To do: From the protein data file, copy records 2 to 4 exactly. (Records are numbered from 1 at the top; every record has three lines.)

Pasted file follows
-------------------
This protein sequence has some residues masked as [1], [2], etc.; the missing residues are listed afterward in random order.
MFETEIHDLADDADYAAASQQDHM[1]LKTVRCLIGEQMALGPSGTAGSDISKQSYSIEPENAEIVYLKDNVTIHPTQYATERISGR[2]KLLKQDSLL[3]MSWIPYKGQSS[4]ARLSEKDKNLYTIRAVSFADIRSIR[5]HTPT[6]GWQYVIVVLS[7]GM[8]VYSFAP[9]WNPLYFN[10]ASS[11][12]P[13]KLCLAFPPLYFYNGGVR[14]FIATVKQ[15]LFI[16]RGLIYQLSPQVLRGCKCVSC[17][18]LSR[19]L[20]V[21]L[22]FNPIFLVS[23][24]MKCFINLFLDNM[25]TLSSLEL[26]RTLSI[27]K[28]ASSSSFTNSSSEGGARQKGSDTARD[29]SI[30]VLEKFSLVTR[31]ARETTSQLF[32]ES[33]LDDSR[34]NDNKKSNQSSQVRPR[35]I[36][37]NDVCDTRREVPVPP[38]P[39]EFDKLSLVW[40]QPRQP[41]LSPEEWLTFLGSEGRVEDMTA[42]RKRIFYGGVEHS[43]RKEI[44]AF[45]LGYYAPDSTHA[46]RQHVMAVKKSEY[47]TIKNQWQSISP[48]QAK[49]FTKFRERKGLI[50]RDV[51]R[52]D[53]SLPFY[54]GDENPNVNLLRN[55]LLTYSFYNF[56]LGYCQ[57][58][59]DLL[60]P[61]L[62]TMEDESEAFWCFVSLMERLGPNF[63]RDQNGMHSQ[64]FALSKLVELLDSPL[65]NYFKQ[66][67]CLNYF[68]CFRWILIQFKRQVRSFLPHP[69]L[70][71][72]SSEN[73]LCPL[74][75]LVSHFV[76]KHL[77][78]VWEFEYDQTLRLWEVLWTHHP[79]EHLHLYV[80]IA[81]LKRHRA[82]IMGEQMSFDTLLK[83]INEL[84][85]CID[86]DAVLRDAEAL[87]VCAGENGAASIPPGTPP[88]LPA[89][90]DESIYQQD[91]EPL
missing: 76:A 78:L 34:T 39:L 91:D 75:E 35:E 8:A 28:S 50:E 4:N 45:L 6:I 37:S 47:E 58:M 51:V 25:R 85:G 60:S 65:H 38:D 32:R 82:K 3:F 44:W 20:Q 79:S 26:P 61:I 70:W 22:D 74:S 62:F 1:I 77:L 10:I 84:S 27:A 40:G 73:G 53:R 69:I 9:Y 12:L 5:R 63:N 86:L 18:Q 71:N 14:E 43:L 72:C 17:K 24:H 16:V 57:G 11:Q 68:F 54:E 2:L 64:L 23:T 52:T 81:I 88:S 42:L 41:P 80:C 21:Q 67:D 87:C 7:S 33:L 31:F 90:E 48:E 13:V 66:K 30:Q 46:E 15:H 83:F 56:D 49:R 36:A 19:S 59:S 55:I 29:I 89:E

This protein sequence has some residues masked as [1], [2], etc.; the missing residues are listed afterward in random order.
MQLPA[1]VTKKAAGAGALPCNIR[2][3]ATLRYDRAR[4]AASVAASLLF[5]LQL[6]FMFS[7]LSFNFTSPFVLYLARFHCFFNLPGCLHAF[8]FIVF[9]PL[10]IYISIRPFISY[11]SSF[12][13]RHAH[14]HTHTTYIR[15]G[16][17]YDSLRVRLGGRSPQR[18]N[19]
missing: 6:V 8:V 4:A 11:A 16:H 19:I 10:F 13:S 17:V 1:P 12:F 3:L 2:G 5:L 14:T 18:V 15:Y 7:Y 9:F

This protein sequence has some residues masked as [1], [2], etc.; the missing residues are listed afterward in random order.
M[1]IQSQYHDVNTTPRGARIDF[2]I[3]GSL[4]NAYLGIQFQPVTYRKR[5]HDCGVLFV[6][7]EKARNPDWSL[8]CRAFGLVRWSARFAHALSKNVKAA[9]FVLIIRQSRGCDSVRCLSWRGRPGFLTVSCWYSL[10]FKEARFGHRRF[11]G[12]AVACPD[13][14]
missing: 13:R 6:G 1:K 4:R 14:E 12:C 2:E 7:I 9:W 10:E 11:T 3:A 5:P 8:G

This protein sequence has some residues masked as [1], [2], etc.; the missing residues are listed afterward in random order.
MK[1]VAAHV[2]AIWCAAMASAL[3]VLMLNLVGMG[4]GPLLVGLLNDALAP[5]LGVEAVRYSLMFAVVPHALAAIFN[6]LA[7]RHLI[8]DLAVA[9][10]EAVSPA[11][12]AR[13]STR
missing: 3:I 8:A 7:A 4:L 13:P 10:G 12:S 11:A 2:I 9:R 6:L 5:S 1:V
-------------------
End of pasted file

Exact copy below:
This protein sequence has some residues masked as [1], [2], etc.; the missing residues are listed afterward in random order.
MQLPA[1]VTKKAAGAGALPCNIR[2][3]ATLRYDRAR[4]AASVAASLLF[5]LQL[6]FMFS[7]LSFNFTSPFVLYLARFHCFFNLPGCLHAF[8]FIVF[9]PL[10]IYISIRPFISY[11]SSF[12][13]RHAH[14]HTHTTYIR[15]G[16][17]YDSLRVRLGGRSPQR[18]N[19]
missing: 6:V 8:V 4:A 11:A 16:H 19:I 10:F 13:S 17:V 1:P 12:F 3:L 2:G 5:L 14:T 18:V 15:Y 7:Y 9:F

This protein sequence has some residues masked as [1], [2], etc.; the missing residues are listed afterward in random order.
M[1]IQSQYHDVNTTPRGARIDF[2]I[3]GSL[4]NAYLGIQFQPVTYRKR[5]HDCGVLFV[6][7]EKARNPDWSL[8]CRAFGLVRWSARFAHALSKNVKAA[9]FVLIIRQSRGCDSVRCLSWRGRPGFLTVSCWYSL[10]FKEARFGHRRF[11]G[12]AVACPD[13][14]
missing: 13:R 6:G 1:K 4:R 14:E 12:C 2:E 7:I 9:W 10:E 11:T 3:A 5:P 8:G

This protein sequence has some residues masked as [1], [2], etc.; the missing residues are listed afterward in random order.
MK[1]VAAHV[2]AIWCAAMASAL[3]VLMLNLVGMG[4]GPLLVGLLNDALAP[5]LGVEAVRYSLMFAVVPHALAAIFN[6]LA[7]RHLI[8]DLAVA[9][10]EAVSPA[11][12]AR[13]STR
missing: 3:I 8:A 7:A 4:L 13:P 10:G 12:S 11:A 2:I 9:R 6:L 5:S 1:V